McDonald then stripped the ball from forward Marty Embry and the Hoyas got it to Ewing for a rolling hook and 63-51. "When he threw in that one jump hook from 12 feet, I knew we were in trouble then," Meyer said.
McDonald stole the ball from Tony Jackson on the next possession, and took it in himself for a layup and 65-51.
It was a quick ending for De Paul, which had come back so well at the end of the first half to erase Georgetown's 38-20 lead.
The Blue Demons outscored Georgetown, 18-7, in the last four minutes of the half, with Ewing on the bench with two fouls, to pull within 45-38 at halftime although the Hoyas had shot 74 percent in the half.
When Martin was asked how good his team has become, the first thing he did was remind listeners about the first lead that got away. "I don't think we were playing the defenses properly," he said.
De Paul's surge continued in the second half, as Embry scored a jumper over Ewing to bring the Blue Demons to 50-47. Georgetown even called time with about 12 minutes to play.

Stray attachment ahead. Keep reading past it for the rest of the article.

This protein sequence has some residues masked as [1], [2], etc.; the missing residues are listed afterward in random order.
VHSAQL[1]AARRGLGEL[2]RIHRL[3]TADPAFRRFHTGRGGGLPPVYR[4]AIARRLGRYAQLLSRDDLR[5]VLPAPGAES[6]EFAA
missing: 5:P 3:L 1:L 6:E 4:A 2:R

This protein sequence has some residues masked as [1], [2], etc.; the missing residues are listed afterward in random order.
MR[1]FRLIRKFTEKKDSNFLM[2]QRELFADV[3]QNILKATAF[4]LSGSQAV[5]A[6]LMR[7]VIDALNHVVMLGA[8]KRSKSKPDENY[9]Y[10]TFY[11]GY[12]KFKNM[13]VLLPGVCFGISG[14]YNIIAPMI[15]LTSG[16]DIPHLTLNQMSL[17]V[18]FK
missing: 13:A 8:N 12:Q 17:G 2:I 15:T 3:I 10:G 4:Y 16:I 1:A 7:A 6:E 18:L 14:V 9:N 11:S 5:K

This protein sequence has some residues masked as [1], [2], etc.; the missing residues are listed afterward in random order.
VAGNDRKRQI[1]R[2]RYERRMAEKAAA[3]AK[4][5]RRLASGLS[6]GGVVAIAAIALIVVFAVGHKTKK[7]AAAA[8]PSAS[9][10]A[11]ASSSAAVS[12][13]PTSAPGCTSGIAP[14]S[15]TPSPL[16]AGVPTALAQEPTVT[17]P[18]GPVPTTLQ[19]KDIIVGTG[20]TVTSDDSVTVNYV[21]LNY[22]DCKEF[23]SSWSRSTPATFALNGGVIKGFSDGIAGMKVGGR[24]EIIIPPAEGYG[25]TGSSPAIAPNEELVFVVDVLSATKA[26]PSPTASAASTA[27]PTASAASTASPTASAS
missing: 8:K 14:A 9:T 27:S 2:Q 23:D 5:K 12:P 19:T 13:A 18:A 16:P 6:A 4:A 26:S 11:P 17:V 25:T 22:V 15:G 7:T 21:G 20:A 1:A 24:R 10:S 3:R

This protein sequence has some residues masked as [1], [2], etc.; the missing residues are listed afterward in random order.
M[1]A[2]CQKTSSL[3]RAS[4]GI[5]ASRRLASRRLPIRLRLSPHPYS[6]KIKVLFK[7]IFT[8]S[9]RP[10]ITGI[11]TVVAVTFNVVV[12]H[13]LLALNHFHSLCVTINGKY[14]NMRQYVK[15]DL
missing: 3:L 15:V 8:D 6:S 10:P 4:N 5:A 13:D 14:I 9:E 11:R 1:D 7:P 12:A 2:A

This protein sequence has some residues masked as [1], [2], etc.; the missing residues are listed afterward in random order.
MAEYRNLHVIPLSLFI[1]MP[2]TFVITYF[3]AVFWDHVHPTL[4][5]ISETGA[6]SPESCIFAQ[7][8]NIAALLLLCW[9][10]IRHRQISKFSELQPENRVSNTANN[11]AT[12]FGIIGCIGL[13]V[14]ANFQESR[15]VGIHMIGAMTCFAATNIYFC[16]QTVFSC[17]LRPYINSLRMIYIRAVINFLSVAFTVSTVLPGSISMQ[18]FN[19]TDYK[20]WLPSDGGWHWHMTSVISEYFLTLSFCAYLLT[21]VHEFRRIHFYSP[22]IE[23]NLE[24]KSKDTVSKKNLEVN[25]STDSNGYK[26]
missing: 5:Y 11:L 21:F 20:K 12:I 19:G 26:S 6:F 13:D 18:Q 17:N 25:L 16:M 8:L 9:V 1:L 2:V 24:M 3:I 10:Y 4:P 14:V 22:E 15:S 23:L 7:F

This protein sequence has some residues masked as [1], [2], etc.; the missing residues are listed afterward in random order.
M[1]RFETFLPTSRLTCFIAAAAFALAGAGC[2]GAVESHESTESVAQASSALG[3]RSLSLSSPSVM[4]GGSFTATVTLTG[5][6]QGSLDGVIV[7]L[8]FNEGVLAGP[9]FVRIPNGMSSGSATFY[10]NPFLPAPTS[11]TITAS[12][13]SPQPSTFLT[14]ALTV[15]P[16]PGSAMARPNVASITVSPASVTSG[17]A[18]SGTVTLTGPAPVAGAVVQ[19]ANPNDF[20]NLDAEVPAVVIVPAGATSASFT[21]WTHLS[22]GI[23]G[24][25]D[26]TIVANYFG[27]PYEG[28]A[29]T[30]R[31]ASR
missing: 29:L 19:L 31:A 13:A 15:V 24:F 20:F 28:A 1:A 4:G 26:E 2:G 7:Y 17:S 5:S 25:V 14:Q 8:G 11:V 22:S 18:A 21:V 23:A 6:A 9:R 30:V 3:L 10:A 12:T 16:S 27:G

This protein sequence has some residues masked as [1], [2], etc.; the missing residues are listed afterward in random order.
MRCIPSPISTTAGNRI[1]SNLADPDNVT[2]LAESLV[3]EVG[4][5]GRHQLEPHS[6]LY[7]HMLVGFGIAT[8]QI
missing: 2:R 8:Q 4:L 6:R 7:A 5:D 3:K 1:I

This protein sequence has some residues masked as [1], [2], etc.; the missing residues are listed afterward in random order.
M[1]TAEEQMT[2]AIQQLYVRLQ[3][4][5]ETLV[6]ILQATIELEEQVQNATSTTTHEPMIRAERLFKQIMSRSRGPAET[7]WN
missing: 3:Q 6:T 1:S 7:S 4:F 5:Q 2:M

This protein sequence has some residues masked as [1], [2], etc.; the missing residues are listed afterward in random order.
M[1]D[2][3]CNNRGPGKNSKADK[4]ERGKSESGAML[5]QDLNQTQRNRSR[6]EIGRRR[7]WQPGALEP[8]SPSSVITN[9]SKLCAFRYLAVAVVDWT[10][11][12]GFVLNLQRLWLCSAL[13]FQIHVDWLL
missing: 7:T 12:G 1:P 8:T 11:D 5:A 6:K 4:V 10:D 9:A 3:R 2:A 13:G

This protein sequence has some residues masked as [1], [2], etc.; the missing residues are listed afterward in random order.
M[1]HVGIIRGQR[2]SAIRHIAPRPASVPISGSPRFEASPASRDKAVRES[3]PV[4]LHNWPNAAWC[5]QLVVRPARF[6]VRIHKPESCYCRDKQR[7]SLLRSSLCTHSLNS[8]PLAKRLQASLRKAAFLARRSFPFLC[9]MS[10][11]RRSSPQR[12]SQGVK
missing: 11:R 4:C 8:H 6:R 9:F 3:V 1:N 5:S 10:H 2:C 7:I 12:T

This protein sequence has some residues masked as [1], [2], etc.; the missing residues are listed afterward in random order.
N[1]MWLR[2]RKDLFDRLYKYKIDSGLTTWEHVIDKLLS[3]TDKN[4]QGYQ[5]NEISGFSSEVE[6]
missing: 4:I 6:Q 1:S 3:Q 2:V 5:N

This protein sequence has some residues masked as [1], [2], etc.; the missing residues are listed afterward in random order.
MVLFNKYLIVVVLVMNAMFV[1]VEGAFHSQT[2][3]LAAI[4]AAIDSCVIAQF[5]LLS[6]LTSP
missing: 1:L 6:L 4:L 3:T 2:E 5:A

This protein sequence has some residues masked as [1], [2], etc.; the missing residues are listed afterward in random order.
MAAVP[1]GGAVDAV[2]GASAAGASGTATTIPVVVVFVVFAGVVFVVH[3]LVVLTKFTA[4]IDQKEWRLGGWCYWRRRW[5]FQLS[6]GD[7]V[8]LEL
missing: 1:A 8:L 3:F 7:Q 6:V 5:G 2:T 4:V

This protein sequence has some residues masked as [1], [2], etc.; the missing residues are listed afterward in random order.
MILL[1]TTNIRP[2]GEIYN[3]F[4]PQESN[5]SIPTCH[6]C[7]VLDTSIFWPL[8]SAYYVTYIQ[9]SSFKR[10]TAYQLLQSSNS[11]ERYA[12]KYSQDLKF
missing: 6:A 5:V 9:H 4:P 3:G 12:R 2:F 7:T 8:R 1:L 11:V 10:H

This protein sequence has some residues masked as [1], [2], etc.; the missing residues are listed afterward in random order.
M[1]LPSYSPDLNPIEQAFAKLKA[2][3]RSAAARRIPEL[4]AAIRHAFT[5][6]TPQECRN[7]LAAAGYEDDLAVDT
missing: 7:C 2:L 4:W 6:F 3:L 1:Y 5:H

"It was at that point when you knew the hard defense had to do it," Martin said. "When the offense isn't there, you have to try to force some turnovers and get a few easy baskets.
"It took Pat's leadership to pick us up, though," Martin continued. "He's a big-game player and he was really fired up for this one."
Ewing's play seemed to pick up the Capital Centre crowd. "I've never seen Capital Centre like this, with the wave going and all that noise," Martin said. "I hope it can be like that every night."
When De Paul came within a point, it provided the first real tension in Georgetown's season, tension that Thompson could have done without.
"At times I was wondering whether we were ready to give the game away," he said.
One of his concerns was his team's spread offense or delay game, which was run almost perfectly in Georgetown's drive to the NCAA title.
"We won the national championship with four corners," Thompson said. "Today, we wouldn't win the city championship with four corners."
Such concerns probably will keep Georgetown sharp. The 20-point victory doesn't mean nearly as much to Thompson as it does to the fans who watched on national television.
And Martin, who has been around Thompson long enough to know his coach doesn't satisfy easily, said with a smile, "He may have us practice eight hours on Christmas."